DAVID BIANCULLI

Founder / Editor

ERIC GOULD

Associate Editor

LINDA DONOVAN

Assistant Editor

Contributors

ALEX STRACHAN

MIKE HUGHES

KIM AKASS

MONIQUE NAZARETH

ROGER CATLIN

GARY EDGERTON

TOM BRINKMOELLER

GERALD JORDAN

NOEL HOLSTON

 
 
 
 
 
'Cuba's Cancer Hope' Asks: Is There Progress in the Battle Against This Disease?
April 1, 2020  | By David Hinckley  | 1 comment
 


With the U.S. health system under a microscope at the moment because of the coronavirus, PBS is offering a relevant reminder that no one health system anywhere in the world has a monopoly on care.

Cuba's Cancer Hope, which airs Wednesday at 9 p.m. ET on PBS' Nova (check local listings), looks at how that small, impoverished island nation is taking different and potentially noteworthy avenues in cancer treatment.

Specifically, Cuban doctors and researchers have been using a vaccine, not approved for use in the U.S., to treat advanced cancers.

Focusing on half a dozen patients, some of whom have flown to Cuba from the U.S. to try this treatment, Cuba's Cancer Hope reports some encouraging results.

It is not, repeat, not reporting clean and widespread miracle cures. It does report the cases of American George Keay and Cuban Marta Reymo, both of whom were diagnosed with stage four lung cancer, and both of whom have outlived the time frame normally projected for those with that diagnosis.

Keay seems to be the prototypical case, in that his cancer has not been cured or eradicated. The hope, explain the doctors and researchers who have developed this approach, is that cancer can be downscaled to something more like diabetes – a condition that can be managed.

Like many cancer treatments, this protocol is at an early stage. Doctors don't understand why it seems to work well on some patients and not on others, a central question that joins the many other questions to which cancer researchers around the world are seeking answers.

The fact that part of the treatment seems to have helped some patients, however, is seen as a good sign, and it is consistent with the pattern by which other cancer treatments over the years have been developed, tested, refined, and ultimately made more effective.

Beyond explaining and following the treatment itself, this Nova also devotes considerable time to the question of how this all happened in Cuba, a nation with limited resources and limited access to contemporary technology because of the long-standing embargo on products from the U.S.

The answer, Nova suggests, is that the embargo "forced Cuba to become more creative." Sen. Bernie Sanders may have been blasted for suggesting there were positive elements to Fidel Castro's Cuban revolution, but this Nova argues that there were.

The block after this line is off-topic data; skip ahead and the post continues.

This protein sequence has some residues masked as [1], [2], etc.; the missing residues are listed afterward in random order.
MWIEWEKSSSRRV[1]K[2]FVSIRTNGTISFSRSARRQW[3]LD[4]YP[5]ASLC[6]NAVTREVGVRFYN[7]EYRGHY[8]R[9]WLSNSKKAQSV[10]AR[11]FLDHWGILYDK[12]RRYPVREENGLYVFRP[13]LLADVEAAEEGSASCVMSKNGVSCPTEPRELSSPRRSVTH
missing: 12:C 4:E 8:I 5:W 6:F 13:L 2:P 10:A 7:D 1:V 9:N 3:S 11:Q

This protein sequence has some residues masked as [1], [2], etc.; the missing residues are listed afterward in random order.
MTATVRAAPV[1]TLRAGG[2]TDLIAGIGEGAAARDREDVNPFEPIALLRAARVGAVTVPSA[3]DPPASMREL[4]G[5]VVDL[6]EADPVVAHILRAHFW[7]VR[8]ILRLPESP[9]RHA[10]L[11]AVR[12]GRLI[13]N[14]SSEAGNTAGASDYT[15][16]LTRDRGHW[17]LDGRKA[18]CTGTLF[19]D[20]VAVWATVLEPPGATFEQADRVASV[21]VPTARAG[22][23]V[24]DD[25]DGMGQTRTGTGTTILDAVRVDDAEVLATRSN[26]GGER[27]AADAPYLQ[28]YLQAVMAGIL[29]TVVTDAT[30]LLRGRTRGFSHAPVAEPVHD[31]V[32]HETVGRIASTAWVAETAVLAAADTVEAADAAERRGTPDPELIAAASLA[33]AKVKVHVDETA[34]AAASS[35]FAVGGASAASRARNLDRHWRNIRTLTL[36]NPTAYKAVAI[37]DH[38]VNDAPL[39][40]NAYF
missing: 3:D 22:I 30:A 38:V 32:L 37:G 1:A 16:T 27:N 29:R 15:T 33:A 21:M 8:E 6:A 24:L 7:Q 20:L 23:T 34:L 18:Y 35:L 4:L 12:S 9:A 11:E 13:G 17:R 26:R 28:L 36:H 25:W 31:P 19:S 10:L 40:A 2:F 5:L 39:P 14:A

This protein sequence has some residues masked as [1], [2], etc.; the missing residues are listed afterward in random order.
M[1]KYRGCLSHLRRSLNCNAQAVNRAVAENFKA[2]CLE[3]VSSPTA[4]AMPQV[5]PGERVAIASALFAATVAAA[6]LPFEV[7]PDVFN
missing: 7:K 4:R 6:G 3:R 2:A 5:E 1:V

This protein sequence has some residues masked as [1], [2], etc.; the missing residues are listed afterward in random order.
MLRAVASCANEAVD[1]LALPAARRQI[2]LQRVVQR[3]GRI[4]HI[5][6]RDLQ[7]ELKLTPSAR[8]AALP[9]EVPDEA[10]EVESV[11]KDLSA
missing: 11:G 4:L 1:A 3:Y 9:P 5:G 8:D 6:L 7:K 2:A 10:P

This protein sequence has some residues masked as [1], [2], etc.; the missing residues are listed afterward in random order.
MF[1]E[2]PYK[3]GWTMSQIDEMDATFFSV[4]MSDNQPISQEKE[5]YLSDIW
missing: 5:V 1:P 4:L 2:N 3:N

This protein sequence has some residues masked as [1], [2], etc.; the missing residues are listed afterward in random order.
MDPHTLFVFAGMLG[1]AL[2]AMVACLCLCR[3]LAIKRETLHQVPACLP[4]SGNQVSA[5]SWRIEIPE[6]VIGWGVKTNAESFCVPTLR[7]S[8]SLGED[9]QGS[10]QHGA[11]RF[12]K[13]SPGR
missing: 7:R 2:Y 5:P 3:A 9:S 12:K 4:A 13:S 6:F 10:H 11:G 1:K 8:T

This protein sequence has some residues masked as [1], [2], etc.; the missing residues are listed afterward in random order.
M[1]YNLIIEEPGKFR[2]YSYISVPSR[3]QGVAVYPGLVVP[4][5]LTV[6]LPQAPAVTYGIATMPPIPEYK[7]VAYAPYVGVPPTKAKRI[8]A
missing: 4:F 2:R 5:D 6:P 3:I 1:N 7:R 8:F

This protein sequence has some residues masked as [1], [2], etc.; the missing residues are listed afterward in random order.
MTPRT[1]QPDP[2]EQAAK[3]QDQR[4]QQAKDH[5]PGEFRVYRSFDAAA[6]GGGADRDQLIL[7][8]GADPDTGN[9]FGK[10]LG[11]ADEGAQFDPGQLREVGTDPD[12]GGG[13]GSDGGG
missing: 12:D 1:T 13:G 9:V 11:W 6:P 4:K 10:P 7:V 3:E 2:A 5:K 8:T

That included a commitment for public health, access to which Castro called perhaps the most important fundamental human right. Cuba has been training researchers and doctors for more than half a century, with the understanding that they may, at times, have to think outside the box due to limited resources.

Thus the impetus to pursue avenues like vaccines, several of which are illegal in the U.S.

If that sounds like rogue medicine, the Roswell Park cancer center in Buffalo, N.Y. doesn't think so. It has a joint working agreement with Cuba for doctors and researchers to collaborate on developing cancer treatments.

The partnership has its challenges. It's hard to get some of the Cuban vaccines and other materials into the U.S., and the embargo makes it hard to get some U.S. technology to Cuba.

But both sides are happy with the partnership, saying it has already yielded positive results that could bode well for future cancer treatment.

Cuba's Cancer Hope works hard to sidestep the politics of the embargo and U.S.-Cuba relations, which thawed under Barack Obama and have refrozen under Donald Trump.

It focuses on the medical issues, and in that area, it holds up Cuba as one more place where the long, slow, agonizing battle to understand and tame cancer seems to be showing progress.

 
 
 
 
 
Leave a Comment: (No HTML, 1000 chars max)
 
 Name (required)
 
 Email (required) (will not be published)
 
IDSUQ
Type in the verification word shown on the image.
 
 
 Page: 1 of 1  | Go to page: 
1 Comments
 
 
Zeke
I recall years ago my son doing his Grade School "Foreign County' report on Cuba.
To my surprise, it was so close, and we knew so little about it!!
I distinctly recall Ballet and Medicine being major successes. Not only their own native Doctors, they trained, and deployed doctors to many, many 3rd World countries..to the World's benefit!
Apr 1, 2020   |  Reply
 
 
 
 Page: 1 of 1  | Go to page: